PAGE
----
O'Reilly: There are little socialistic programs and giant socialist programs. OK? And some people believe that Obama is on the huge government creation -- the government dominance. And you yourself said it! You yourself said it! He wants more regulation, he wants to create things, he wants big government.
Stewart: But he's given back so much executive power!
Stewart: Executive power!
O'Reilly: He hasn't given back anything. He just hasn't handled the Congress. He doesn't know how to handle them yet. That's inexperience.Earlier this month I felt myself siding with Andrew Sullivan when he was dishonestly (and oh so pretentiously) labeled an anti-Semite by an editor at The New Republic for having the temerity to question the policies of the nation-state of Israel and their embrace by some neoconservative pundits, and now I can’t help but conclude Stewart just got owned, as the kids say, by Bill-freaking-O’Reilly; what other surprises will 2010 bring? On the issue of executive power, though, it’s appallingly ignorant to claim, as Stewart does, that Obama’s reign in office has seen a diminishing in the power of the executive. Beyond bombing Pakistan, Yemen and Somalia without so much as a constitutionally dubious congressional resolution, Obama has asserted the right not just to murder individual foreigners overseas without so much as a trial or a hint of oversight -- something liberals have usually been okay with, it being the price necessary to ensure their local NPR affiliates are safe -- but to kill American citizens deemed threats to U.S. national security, either by Obama or a designated subordinate, such matters being unworthy of the emperor’s time. He also, like Bush, maintains the right to wiretap the conversation of anyone in the world without a warrant, or to jettison said person away to one of the U.S.'s numerous military prisons around the globe.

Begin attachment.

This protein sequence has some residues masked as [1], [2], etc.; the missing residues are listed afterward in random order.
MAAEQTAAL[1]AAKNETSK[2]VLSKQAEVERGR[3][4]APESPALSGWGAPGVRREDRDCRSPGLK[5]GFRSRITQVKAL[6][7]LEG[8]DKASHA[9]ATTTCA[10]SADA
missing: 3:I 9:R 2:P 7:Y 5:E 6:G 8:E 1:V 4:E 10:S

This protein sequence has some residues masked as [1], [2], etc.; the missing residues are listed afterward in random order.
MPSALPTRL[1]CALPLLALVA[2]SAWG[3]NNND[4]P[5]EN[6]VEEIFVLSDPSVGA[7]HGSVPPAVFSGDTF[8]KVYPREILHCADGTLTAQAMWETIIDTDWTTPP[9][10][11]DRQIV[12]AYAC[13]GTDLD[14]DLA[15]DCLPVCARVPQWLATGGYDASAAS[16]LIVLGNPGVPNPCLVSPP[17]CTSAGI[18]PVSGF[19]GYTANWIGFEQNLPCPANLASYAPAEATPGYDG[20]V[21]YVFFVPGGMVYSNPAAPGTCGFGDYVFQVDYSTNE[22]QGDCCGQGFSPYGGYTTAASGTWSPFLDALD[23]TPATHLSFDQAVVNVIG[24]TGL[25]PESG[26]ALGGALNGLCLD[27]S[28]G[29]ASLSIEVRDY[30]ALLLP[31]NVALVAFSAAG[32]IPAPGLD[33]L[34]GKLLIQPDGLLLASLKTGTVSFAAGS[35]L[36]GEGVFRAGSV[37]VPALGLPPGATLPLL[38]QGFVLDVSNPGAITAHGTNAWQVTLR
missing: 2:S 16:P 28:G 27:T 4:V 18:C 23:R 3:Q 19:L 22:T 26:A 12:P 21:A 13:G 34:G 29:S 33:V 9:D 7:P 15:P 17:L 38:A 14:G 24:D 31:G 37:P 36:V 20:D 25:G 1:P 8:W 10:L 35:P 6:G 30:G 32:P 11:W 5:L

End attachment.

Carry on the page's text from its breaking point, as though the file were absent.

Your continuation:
O'Reilly is absolutely correct, a series of words I never thought I'd put together in a piece not labeled satire, when he credits Obama's difficulties on some domestic policy fronts, not to a weakened executive branch, but to inexperience, to which his failure to get even the corporatist health care scheme devised by the Senate to his desk is testament. On the other hand, Obama's failure to push for a "public option" and other initiatives desired by his progressive supporters has been entirely consistent with his governing philosophy -- corporatism mixed with liberal internationalism -- and should not be chalked up to his limited time in Washington, as some of his followers are wont to do. On Afghanistan and support for the financial industry, two areas where the president has de facto dictatorial powers, Obama has pursued the course laid out for him by his predecessor with zeal; only on areas involving cooperation with the increasingly irrelevant and dysfunctional Senate -- though I assume certain interests believe it's functioning quite well -- has Obama stumbled, which has nothing to do with diminished presidential power.
Tolerating a belligerent foreign policy and expansive empire in exchange for some liberal reformist policies at home was never a morally defensible position for progressives, and now, in light of Obama's actual performance in office, it's more clearly untenable than ever. Jon Stewart ought to know that by now.